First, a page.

May 31, 2019
A new home for Sam Weiss brings new hope for brain cancer research
It takes a tremendous motivating factor to uproot a long-established laboratory and voluntarily move it somewhere new.
For Dr. Samuel Weiss, PhD, the idea of collaborating in close proximity with more than a dozen investigators — including longtime colleagues Dr. Greg Cairncross, MD, and Dr. John Kelly, MD, PhD — was all the incentive he needed.
Now a part of the Clark H. Smith Brain Tumour Centre, established through a generous gift from philanthropist Jane Smith nearly 15 years ago, the former director of the Hotchkiss Brain Institute (HBI) is excited about the future of his work and the hope he and his fellow researchers may be able to offer those who develop deadly brain cancers.
Collaboration space impacts thinking
“We need to start coming up with new ideas,” says Dr. Weiss, who believes the multi-disciplinary space holds the key to new discoveries. “It’s hearing it directly from those who are engaged with the patients, seeing the tumours, looking at them through the eyes of a pathologist, an oncologist, a neurosurgeon. The reality [of this collaborative space] impacts our thinking about what we can do scientifically,” Weiss says from the corner of his new lab, which is bustling with trainees dedicated to the same goal.
“This can be a unique brain tumour centre in Canada because of the full spectrum of science, genetics, informatics, surgery, oncology, and medicine that is here. I don’t believe they all exist in one place, from first diagnosis right through to recurring tumour and beyond, anywhere else in Canada.”
The centre is more than its physical space now. Through continued support over the years from Smith, who lost her husband Clark to brain cancer in the prime of his life, the Clark H. Smith Brain Tumour Centre has become the nucleus of a program poised to one day revolutionize treatment. Under the umbrella of the Cumming School of Medicine’s Arnie Charbonneau Cancer Institute, it includes a tissue bank under the Clark Smith name, and more than 15 investigators with studies spanning detection, prevention and treatment.
Understanding of brain cancer leaps forward
“The program has really expanded beyond the walls of the physical centre that her gift constructed,” says Dr. Cairncross, director of the Charbonneau Cancer Institute, citing additional researchers based out of the Childhood Cancer Collaborative research labs, in the HBI and at the Tom Baker Cancer Centre at the Foothills Medical Centre. “It has been building for close to 15 years.”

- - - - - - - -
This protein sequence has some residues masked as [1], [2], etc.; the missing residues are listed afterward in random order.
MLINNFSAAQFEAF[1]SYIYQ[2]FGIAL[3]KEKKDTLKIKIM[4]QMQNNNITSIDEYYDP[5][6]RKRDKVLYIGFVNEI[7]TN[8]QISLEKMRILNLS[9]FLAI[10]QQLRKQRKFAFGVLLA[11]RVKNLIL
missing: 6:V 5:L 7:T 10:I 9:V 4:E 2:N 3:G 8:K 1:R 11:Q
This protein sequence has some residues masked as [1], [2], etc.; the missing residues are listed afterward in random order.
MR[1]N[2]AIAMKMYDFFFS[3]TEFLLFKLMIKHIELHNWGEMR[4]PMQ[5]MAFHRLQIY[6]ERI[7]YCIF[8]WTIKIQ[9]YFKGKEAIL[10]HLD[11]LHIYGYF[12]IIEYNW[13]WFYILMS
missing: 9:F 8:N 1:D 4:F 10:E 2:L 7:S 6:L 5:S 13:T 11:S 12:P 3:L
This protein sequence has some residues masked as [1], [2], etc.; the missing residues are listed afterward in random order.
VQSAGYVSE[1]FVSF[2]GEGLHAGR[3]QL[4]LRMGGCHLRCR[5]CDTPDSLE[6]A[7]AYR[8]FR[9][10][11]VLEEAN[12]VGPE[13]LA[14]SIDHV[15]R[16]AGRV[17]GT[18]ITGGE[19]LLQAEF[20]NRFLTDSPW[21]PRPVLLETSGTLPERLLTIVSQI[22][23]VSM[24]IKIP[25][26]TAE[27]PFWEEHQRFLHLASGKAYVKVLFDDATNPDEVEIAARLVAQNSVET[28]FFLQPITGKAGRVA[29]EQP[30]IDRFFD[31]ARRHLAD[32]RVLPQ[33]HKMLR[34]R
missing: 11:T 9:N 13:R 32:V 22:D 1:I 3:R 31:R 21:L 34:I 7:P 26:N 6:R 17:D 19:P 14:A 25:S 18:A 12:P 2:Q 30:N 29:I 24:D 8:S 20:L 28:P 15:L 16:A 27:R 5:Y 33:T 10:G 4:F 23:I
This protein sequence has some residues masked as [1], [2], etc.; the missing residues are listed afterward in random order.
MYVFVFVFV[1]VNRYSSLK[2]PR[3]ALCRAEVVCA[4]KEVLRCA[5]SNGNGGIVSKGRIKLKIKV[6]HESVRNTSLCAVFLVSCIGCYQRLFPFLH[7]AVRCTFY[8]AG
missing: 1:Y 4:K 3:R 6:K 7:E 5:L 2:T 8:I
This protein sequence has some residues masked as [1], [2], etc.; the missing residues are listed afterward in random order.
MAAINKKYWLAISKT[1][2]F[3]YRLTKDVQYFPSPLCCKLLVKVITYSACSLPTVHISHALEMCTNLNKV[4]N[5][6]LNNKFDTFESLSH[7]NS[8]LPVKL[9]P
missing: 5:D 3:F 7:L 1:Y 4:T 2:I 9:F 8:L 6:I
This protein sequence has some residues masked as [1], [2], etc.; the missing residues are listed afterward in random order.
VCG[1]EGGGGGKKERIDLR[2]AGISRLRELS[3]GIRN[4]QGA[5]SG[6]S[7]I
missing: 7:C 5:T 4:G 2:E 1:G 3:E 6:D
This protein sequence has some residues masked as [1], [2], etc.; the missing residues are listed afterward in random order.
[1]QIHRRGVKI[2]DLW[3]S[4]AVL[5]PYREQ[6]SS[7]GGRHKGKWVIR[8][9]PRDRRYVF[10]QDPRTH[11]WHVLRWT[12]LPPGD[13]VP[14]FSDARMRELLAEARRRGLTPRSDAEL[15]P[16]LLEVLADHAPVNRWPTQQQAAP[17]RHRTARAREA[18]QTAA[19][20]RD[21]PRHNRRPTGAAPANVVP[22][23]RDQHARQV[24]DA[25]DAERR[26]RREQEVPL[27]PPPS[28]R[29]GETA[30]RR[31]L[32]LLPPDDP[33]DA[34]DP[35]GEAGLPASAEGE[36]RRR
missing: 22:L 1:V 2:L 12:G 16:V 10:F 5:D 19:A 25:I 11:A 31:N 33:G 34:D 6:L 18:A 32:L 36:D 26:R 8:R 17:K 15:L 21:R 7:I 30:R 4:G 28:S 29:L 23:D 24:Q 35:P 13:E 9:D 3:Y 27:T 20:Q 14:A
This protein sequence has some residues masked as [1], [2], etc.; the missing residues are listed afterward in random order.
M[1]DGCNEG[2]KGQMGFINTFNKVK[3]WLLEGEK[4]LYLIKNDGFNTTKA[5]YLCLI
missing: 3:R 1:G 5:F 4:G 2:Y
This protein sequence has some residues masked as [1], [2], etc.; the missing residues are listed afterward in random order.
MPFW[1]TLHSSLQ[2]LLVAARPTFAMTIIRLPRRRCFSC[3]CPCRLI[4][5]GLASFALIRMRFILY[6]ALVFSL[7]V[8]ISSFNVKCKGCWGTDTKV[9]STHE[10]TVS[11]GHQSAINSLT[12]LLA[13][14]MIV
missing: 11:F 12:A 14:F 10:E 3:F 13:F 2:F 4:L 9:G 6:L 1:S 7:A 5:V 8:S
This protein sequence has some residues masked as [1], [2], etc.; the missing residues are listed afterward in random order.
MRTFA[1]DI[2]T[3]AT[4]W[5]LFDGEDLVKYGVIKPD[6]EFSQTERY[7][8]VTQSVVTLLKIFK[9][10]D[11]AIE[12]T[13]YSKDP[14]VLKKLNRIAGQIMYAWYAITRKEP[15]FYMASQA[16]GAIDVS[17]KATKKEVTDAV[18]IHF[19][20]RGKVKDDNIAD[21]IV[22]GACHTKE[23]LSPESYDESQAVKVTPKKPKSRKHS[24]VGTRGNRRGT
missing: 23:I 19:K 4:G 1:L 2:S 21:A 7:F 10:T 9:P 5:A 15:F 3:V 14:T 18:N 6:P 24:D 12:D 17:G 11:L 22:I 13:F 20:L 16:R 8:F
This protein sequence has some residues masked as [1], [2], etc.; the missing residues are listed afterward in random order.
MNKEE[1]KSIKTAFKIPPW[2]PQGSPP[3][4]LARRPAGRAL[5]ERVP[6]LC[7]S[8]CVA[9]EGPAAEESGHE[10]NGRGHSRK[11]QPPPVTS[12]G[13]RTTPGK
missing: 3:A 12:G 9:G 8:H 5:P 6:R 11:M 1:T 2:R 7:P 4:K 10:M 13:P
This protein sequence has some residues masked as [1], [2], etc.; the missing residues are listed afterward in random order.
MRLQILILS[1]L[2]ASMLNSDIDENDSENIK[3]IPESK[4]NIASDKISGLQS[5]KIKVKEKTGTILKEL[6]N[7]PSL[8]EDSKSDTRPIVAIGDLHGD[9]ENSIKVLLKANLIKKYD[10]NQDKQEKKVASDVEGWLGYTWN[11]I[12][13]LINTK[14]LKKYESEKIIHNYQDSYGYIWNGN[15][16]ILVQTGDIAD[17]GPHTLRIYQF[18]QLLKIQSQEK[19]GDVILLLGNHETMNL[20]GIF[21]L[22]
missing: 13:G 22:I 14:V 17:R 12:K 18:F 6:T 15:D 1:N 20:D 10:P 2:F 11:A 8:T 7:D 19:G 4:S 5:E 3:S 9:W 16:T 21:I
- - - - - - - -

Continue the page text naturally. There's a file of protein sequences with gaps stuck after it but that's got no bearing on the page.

During that time, treatments have improved modestly, but the understanding of brain cancer has taken giant leaps forward. So while current outcomes for individuals with certain types of brain cancer remain poor, and still rely heavily on surgery, radiation and chemotherapies, which have side effects, the Clark H. Smith Brain Tumour Centre collective is working toward more precise and personalized treatments that promise to be more effective and easier to take.
The centre has the ability to grow tumours and genomically characterize brain cancers for a more fundamental understanding, reclassifying them into molecular groups. Because molecular alterations are presumed to drive the disease in the first place, Cairncross hopes to turn the data into new treatments that are safe and effective.
“Treatments would be increasingly customized to the particular kind of brain cancer you have,” he says. “The challenge now is to turn knowledge into therapies, knowledge into preventive strategies, detection strategies, treatment strategies and support for patients who’ve had these illnesses.”
Turning knowledge into strategies
Dr. Kelly is a masterful neurosurgeon who prolongs the lives of his patients by removing tumours. The Clark H. Smith Centre allows him, along with investigators like Weiss and Cairncross and a host of innovative young trainees, to study those tumours with the intention of preventing another from forming.
“We’re already trying to think about how rapidly could we go from [Dr. Kelly’s] surgical suite to the lab, get a genetic understanding of an individual tumour, get some cells into culture and grow a version to test with drugs,” says Weiss. “We can see a day where we take out the primary tumour and study it fast enough to treat and prevent a recurrence.”
When that day comes, says Cairncross, it will be because of people like Jane and her son Tony Smith who offer resources crucial to researchers and essential in building areas of special focus that contribute to solving difficult problems and making a difference.
“We wouldn’t be here without that support. You have to have teams and they have to have infrastructure, they have to have a focal point, and they have to be inspired,” says Weiss, who made the groundbreaking discovery of neural stem cells nearly 30 years ago but only began working on tumours over the past decade.
“The Smith family inspired us. They want us to be difference-makers. The only way that’s going to happen is if we collaborate and share, and drive the knowledge to the clinic.”
Dr. J. Gregory Cairncross, MD, is a professor in the Departments of Clinical Neurosciences and Oncology, director of the Arnie Charbonneau Cancer Institute and member of the Hotchkiss Brain Institute at the Cumming School of Medicine (CSM).
Dr. John Kelly, MD, is an assistant professor in the Departments of Clinical Neurosciences and Oncology, and is a member of the Arnie Charbonneau Cancer Institute.
Dr. Samuel Weiss, PhD, is a professor in the Departments of Cell Biology & Anatomy and Physiology & Pharmacology. He’s the former director of the Hotchkiss Brain Institute and member of the Arnie Charbonneau Cancer Institute at CSM. He is also the Scientific Director of the CIHR Institute of Neurosciences, Mental Health and Addiction.